Assesses and Issues financial strength ratings evaluating an insurance companies’ ability to pay claims.
Accelerated Death Benefit
A benefit included or added to a life insurance policy with a rider that allows the policy owner the right to receive a portion of the death benefit as defined in the policy if the insured becomes terminally ill and furnishes proof.
Accidental Death Benefit
The face amount benefit is paid out if the death is the direct result of an accident in accord to the terms of the policy.
Accidental Death and Dismemberment (AD&D)
A rider on a life policy or can be its own policy. This policy covers death by accidents, (not natural causes) and dismemberment, and generally pays for the loss of certain body parts such as loss of a limb, eyesight and paralysis. This rider or policy will usually pay double for what is called double indemnity in certain instances as specified by the policy.
Accidental Death Benefit Insurance (ADB)
A life insurance death benefit if you die in an accident, in accordance to the terms of the policy. Will not cover death due to natural causes.
An expert who uses statics and mathematics to conclude insurance companies premium rates, mortality rates, lapse rates, and other calculations.
Adverse Underwriting Decision
Underwriting decision coverage when existing coverage is terminated, an application is declined or offering coverage at a higher rate.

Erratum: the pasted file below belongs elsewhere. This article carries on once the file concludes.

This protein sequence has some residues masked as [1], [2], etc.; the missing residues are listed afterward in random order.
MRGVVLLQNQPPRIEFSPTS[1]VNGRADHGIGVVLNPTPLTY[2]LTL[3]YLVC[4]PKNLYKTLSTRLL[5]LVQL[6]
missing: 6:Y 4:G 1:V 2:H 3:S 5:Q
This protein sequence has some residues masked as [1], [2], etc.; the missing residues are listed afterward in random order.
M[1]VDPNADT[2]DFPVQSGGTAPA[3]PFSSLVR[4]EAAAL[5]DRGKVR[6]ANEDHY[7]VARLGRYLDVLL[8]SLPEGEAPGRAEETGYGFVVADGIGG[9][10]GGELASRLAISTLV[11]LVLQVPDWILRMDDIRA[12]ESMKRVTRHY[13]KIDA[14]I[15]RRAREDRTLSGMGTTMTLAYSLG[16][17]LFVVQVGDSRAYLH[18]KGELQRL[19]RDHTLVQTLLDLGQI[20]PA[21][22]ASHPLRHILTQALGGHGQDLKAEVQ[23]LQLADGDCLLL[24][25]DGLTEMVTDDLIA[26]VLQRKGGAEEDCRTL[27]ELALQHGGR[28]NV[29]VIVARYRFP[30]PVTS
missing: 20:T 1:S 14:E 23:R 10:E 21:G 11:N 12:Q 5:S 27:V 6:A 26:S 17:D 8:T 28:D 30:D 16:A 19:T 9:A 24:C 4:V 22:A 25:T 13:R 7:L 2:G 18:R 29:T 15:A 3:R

Money remaining after taxes have already been paid on it.
A change to the contract made by correction, addition or deletion.
Renewable term insurance that offers coverage for one year and allows the policy owner to renew coverage each year without evidence of insurability.
A financial product that is designed to grow funds from an individual with a stream of fixed payments of a specified period of time.
Items of ownership that can be converted into cash.
In insurance means, the current age.
Attending Physician Statement (APS)
A written statement or report by a physician, medical facility or hospital of treatment history.
A process which an insurer makes the effective date of a life insurance policy earlier to make the premium lower.
Person or parties who receive the life insurance policy proceeds when the insured dies.
The sum money paid to the beneficiary or beneficiaries when an life insurance claim is approved.
An agreement or buyout, where one party between co-owners of a business
The profit by which the selling price exceeds the purchase price.
The accumulated cash one receives if a life insurance policy is canceled.
An insurance agent who works for one insurance company, as opposed to an independent agent.
An official request to the insurance company based on the terms of the insurance policy.
The time period during the insurance company can cancel or rescind the policy, typically two years, if the application contained misrepresentation.
The party or parties designated to receive the life insurance proceeds if the primary beneficiary where to pass away before or at the same time as the insured.
Convertible Term Insurance
Term life insurance that can be converted to permanent life insurance, during or at the end of the term.
The amount of money the beneficiary or beneficiaries would receive if one where to pass away while the policy is in effect.
A request for payment when due to the death of the insured.
A provision in certain life insurance policies that will pay an additional amount, typically double the face amount, in the event of an accidental death.
One’s net worth calculated by one’s assets minus liabilities.
A provision in which the benefit will not be paid out for certain causes.